Not much by the looks of things. The "error" probably still exists !
    Last edited: Oct 20, 2008
  4. Happy Valley

    Happy Valley Active Member

    Rack mount.......outboard?

    You of course have heard of haiku.....
    How about some baiku here in poets corner?
    Last edited: Oct 20, 2008
  5. terrence

    terrence Member

    I wonder if a price to pay to correct the error and "whatever price" it costs to fix an error is "death"? "When the "death-angel touches those swift keys!" Once this horrendous piece of death machinery is activated, the war organ seems to explode into the "awful symphonies" (to die) Then.... "so then it's free" the spirit is free? LOL deep stuff.
    Last edited: Oct 20, 2008
  6. BoltsMissing

    BoltsMissing Active Member

    Na, just scraping the surface, it's poetry, an "image" in words.
    Interesting times to..,
  7. srdavo

    srdavo Active Member

    ok.....you asked for it & since it's Christmas.....


    It is like Christmas....
    Evry day...at M B c
    Ride that Thing, Ho Ho

    srdavo - 12/16/2008
  8. bikebum1975

    bikebum1975 Member

    Not a joke but a poem I wrote a while back thought I would share it with everyone and see how you liked it. Hope you all enjoy it.

    i am a bikebum
    this much is true
    with two wheels i will
    allways be free
    the open road calls to me
    when i am down
    whether motor or pedal
    whatever powers you
    this much is true
    we share the same
    call for the open road
    the call to freedom
    for sure
    opens our hearts
    frees our souls
    which ever you ride
    this much is true
    we share the same
    bond for the open road
    you can put me in
    a car but will
    never be the same
    maybe except for a Stang
    you can take me off the bike
    but never the bike
    away from me
    i will always be
    a bikebum
    ride to live live to ride
    the motto of bikers
  9. Motoredbike Haiku

    For those that don't know,a Haiku is a series of words that form like a poem or something. What's important is not rhyming but the number of syllables per line. A common Haiku would have 3 lines with 5 syllables in the first line,7 in the second line and 5 in the last line.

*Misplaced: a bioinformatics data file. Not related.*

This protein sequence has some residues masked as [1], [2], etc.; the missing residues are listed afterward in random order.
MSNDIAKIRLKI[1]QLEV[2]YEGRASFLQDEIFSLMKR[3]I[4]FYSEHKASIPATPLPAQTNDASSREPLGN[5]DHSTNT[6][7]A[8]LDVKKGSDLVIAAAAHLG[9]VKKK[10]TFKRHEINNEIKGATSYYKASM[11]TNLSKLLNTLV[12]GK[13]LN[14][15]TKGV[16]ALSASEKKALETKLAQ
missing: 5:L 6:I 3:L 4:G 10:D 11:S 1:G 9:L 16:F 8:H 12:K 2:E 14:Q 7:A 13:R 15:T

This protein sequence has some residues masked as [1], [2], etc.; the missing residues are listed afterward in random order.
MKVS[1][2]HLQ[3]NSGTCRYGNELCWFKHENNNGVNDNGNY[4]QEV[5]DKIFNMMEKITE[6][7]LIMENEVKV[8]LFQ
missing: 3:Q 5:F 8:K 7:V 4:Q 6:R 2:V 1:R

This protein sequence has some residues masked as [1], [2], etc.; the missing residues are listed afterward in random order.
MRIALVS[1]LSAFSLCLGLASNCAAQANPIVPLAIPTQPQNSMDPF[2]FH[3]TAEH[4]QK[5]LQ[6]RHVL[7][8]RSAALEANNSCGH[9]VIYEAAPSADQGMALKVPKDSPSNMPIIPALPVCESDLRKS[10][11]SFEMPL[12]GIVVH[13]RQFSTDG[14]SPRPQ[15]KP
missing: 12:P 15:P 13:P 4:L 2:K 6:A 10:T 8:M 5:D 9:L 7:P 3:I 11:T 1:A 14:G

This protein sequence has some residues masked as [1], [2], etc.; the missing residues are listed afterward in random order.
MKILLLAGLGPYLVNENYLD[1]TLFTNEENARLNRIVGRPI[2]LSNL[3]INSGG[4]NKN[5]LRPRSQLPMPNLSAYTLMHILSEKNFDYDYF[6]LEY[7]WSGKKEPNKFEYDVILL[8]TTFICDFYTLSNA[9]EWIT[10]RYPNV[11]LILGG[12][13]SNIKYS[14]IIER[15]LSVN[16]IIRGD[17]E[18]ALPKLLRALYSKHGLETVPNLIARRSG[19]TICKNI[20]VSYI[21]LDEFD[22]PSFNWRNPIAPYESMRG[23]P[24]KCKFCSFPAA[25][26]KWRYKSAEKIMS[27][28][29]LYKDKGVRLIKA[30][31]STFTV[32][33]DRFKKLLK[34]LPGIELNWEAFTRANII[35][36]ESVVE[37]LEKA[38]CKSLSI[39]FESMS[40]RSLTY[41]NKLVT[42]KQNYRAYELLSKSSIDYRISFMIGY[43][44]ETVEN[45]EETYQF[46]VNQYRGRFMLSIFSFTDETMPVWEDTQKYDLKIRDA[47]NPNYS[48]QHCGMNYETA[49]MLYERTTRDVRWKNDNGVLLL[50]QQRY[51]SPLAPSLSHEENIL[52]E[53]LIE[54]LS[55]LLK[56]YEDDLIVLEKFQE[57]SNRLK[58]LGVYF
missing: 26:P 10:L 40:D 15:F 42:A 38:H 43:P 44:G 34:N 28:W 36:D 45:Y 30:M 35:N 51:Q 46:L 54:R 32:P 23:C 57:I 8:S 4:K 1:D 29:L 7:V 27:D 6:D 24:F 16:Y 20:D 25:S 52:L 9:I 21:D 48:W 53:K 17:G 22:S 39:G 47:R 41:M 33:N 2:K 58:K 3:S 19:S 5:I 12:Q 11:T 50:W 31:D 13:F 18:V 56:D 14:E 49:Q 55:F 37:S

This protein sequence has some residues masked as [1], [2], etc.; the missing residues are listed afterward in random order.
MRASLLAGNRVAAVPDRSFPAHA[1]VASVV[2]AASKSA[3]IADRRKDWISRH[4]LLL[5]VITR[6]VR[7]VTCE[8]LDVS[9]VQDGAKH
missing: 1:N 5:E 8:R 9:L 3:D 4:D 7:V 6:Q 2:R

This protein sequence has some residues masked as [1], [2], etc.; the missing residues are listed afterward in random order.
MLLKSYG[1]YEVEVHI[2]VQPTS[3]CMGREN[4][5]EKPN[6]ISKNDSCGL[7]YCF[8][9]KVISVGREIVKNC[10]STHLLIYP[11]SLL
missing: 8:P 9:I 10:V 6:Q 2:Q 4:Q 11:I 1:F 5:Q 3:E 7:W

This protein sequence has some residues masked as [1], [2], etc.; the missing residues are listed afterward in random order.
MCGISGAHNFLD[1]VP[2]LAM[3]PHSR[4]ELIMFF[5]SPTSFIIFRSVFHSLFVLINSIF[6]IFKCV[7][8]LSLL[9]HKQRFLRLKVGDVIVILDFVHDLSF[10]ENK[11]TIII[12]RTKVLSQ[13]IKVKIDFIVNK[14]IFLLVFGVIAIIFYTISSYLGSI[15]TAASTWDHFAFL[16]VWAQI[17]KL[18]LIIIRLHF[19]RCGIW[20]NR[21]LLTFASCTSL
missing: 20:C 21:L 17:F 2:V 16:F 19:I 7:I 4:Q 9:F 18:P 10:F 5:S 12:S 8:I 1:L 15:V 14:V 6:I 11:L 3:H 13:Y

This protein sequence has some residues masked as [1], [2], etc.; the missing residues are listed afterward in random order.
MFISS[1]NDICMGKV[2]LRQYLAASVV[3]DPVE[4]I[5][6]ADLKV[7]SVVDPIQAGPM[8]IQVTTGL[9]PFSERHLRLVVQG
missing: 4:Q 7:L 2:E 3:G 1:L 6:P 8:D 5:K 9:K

So since I started this thread I will begin.

    My motoredbike rules
    I can travel far away
    And smell the roses.

    Ride my motoredbike
    Suddenly I see a cop
    He smiles and just waves.

    On my Buggy Bike
    Cruising along shifting gears
    Life can't be greater.

    Nice day with Cronus
    Cruising along with deep thought
    It's all beautiful.
  10. bikebum1975

    bikebum1975 Member

    For all you cold weather riders :) The title is Mentally bent I think some so called normal people ones in cars might agree. Let me know hwo ya like it Was 21 degrees out a little while ago when I rode Just couldn't take it anymore though I only ride a pedal bike now this time next year my Scwhinn ten speed Continental will be motorized hope ya like it.
    As the MountainMan would say RIDE THAT THING!!!

    Sitting at home
    in my chair
    warm in my chair
    got up to
    go for a ride
    on my bike
    in the cold winter air

    cold at first
    till the legs
    but as i ride
    and pedal the bike
    i start to feel

    the wind in
    my face makes
    my heart race
    i feel so alive
    and free on
    my bike

    getting cold
    turning around
    heading back home
    is where i
    will be found

    back in my chair
    i sit here and write
    my bike is
    put away for the night

    till i feel blue again
    i think i will stay in
    warmed in my chair
    i sip on my tea
    so what do you think
    am i mentally bent?
  11. Happy Valley

    Happy Valley Active Member

    Very nice.
    BTW, if you missed the reference above, when haiku has bikes as the subject it's known as baiku.:jester:

    pedaling along
    i arrive at the steep part
    grinning, i have help